New Technology Publishing, Inc.
by Jerry Halberstadt with Gary Collins, Charles Woodson, and Lawton Mullin; and Shane Finn and others at ResMed.
Your CPAP needs a source of electrical power. This can be the household mains, a generator, or a battery. A battery needs to be recharged after use and to maintain it in a state of full charge. This battery backup system assumes the use of 115VAC household current for recharging, although you could use a generator or even solar power.
You will need a battery, inverter, hydrometer, volt meter, distilled water, fuses, connectors, and a flashlight. In addition, you may wish to build or buy a shelf storage system on wheels so you can keep the unit out of the way and bring it into or near your bedroom for use. Also, in order to keep the battery and charger away from your bed, you may wish to use a heavy duty (to avoid power loss) extension cord from the power system to your CPAP.
Do NOT attempt to run a heated humidifier from an inverter or battery backup system.Warning against using heated humidifier
In looking for supplies and advice, a good place to start might be dealers and manufacturers serving boaters and/or recreational vehicle (RV) users, because boating and RV applications depend on deep cycle batteries. Another possibility is an automobile electrician.
Due to the weight of the lead-acid battery used as a power source, this system is practical only for use in the home, in a mobile home or boat, or possibly for camping where a vehicle can be brought very close to the camp site. Because of the hazards it may not be suitable for some applications. Other battery and power technologies are too expensive for personal use. Alas, the technology is just too heavy to allow back-country hiking--unless you use a pack animal! The lightest system reported weighs in at about 10 pounds, but the majority of experience points to a package consisting of the CPAP (light ones are about 5 pounds) and a battery weighing about 20-25 pounds.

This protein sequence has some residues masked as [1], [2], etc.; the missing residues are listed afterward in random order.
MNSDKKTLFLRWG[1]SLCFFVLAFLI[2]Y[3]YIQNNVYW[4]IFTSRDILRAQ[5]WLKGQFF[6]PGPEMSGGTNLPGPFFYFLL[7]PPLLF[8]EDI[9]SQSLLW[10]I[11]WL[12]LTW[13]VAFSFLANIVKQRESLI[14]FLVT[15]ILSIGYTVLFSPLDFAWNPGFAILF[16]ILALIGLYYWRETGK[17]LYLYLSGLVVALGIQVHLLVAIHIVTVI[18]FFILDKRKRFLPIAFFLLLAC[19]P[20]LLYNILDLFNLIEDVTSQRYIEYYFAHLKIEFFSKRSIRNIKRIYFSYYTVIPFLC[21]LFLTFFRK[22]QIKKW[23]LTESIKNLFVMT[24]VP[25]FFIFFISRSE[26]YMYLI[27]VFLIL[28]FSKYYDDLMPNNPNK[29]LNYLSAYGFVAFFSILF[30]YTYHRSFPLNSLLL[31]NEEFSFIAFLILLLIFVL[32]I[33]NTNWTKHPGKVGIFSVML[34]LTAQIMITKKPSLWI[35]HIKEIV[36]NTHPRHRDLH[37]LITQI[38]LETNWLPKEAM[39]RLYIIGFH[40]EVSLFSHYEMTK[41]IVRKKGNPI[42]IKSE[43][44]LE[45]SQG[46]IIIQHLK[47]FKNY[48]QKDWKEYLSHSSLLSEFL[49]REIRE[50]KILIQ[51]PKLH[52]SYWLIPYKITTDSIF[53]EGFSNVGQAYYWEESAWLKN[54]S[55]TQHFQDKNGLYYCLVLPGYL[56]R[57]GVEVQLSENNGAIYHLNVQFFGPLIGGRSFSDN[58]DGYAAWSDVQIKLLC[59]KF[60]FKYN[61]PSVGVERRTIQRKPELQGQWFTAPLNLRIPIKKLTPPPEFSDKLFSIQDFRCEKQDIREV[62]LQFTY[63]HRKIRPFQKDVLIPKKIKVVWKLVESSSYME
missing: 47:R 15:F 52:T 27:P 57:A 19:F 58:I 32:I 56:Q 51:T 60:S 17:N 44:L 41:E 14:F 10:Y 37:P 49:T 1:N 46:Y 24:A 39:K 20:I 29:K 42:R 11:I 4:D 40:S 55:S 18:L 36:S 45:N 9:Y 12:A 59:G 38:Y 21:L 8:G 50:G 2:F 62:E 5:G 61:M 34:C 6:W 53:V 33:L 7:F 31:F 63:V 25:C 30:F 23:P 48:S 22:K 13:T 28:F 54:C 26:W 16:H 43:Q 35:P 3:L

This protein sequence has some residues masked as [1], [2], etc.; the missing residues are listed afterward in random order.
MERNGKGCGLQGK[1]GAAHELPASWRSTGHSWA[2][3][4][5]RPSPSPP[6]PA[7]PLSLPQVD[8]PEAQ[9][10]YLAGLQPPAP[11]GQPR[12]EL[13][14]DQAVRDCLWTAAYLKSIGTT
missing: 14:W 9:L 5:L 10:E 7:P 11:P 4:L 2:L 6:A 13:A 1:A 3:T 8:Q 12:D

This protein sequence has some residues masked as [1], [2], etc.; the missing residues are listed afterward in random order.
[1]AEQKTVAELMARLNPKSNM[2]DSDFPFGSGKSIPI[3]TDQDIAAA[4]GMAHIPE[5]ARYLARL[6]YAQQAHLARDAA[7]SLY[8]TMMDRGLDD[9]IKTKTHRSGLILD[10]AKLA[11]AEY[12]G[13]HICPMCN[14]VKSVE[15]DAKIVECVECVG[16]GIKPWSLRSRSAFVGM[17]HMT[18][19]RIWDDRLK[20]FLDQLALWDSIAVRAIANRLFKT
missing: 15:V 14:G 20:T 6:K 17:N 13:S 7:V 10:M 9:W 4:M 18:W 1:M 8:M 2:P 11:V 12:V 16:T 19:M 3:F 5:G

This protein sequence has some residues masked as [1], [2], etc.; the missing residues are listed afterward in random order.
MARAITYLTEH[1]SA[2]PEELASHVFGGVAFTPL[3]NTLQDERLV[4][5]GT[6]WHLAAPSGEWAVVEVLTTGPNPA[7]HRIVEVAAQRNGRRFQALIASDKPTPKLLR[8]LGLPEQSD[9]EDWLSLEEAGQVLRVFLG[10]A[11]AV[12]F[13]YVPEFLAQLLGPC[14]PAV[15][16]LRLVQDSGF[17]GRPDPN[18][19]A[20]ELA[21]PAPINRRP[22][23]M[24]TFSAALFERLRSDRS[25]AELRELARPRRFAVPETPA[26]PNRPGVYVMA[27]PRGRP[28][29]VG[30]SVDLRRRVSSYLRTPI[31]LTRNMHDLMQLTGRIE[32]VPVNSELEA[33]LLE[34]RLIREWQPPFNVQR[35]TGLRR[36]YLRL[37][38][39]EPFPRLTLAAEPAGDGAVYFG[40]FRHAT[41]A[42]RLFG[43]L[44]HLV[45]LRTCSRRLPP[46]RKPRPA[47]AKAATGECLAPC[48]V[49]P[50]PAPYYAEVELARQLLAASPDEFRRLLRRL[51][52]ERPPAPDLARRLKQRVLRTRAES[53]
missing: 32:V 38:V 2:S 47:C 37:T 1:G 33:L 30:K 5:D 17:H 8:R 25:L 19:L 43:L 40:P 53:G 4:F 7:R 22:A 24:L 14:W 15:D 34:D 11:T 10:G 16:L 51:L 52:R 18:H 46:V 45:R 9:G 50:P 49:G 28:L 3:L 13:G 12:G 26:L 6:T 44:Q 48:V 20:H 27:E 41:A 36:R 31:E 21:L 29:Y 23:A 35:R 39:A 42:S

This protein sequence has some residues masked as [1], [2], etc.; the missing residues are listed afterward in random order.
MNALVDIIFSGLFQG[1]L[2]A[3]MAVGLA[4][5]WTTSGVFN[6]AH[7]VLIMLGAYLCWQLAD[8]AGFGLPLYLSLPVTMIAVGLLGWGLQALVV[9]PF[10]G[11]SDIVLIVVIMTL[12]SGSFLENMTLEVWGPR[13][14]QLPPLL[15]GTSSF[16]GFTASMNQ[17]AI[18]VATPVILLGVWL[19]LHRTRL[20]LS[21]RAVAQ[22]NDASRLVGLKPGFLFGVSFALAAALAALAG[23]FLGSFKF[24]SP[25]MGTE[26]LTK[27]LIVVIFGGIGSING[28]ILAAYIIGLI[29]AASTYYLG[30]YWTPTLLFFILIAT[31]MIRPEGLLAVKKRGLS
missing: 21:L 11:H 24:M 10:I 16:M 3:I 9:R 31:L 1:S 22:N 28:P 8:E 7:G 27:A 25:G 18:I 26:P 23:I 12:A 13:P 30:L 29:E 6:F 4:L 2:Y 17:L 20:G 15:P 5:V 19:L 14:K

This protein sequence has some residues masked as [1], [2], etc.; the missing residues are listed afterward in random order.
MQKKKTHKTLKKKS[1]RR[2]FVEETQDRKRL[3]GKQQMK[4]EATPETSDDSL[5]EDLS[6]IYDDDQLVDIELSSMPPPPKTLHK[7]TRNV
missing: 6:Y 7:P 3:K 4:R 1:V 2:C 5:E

NOTICE This newsletter is intended for readers who have Phantom of the Night (a handbook on sleep apnea) and thus have some background in the treatment of apnea with CPAP devices. The information in this document (comprising four separate files) may not be adequate to safely construct or install a battery backup system unless you employ the services of qualified persons. This document is intended only as a basis for communicating with and employing the services of physicians and/or professionals trained in designing, constructing, and maintaining electrical backup systems.
WARNING: Unless you are an electrician with experience in battery systems, you should get the assistance and advice of a qualified person to assure that your system won't cause any safety problems or ruin your CPAP. It is most important that you confirm your information and plans with the manufacturer of your CPAP device.
This document provides information only. The reader is warned that he/she is solely responsible for any use made of this information. Making, installing, and using a battery backup system can damage CPAP equipment, or may cause personal injury, fire, or explosion. Therefore, the services of a qualified electrician should be used and safe practices should be observed at all times. The Safety Warnings are part of this document and should be read together with it. Safety Warnings
You may wish to rig some type of wheeled cart or shelving to store the whole system. Keep the battery on the lowest shelf for stability. You probably will not want to store the battery in your bedroom--it is not pretty and there is the problem of keeping it connected to the charging device (possibility of smells or explosion). Also, the charging device transformer creates a hum which may be annoying. Perhaps you could run a heavy-duty extension cord from the cart with the battery etc. into your bedroom during use, and store the system in a utility room when not in use.
Is the battery charged? Check both the voltage and the Specific Gravity. Final check should be a day after charging is completed. To check the specific gravity, use the hydrometer to take a reading from each cell. I found that a second reading of the same cell may produce a different value, probably because the electrolyte may not have been fully mixed until I drew some off to measure it, with a layer of water on the top. Check the battery monthly and top off the electrolyte level as needed. Follow safety instructions from the manufacturer(s)!
Full---- 1.265-1.275--- 12.7
75%-- 1.225-1.235--- 12.4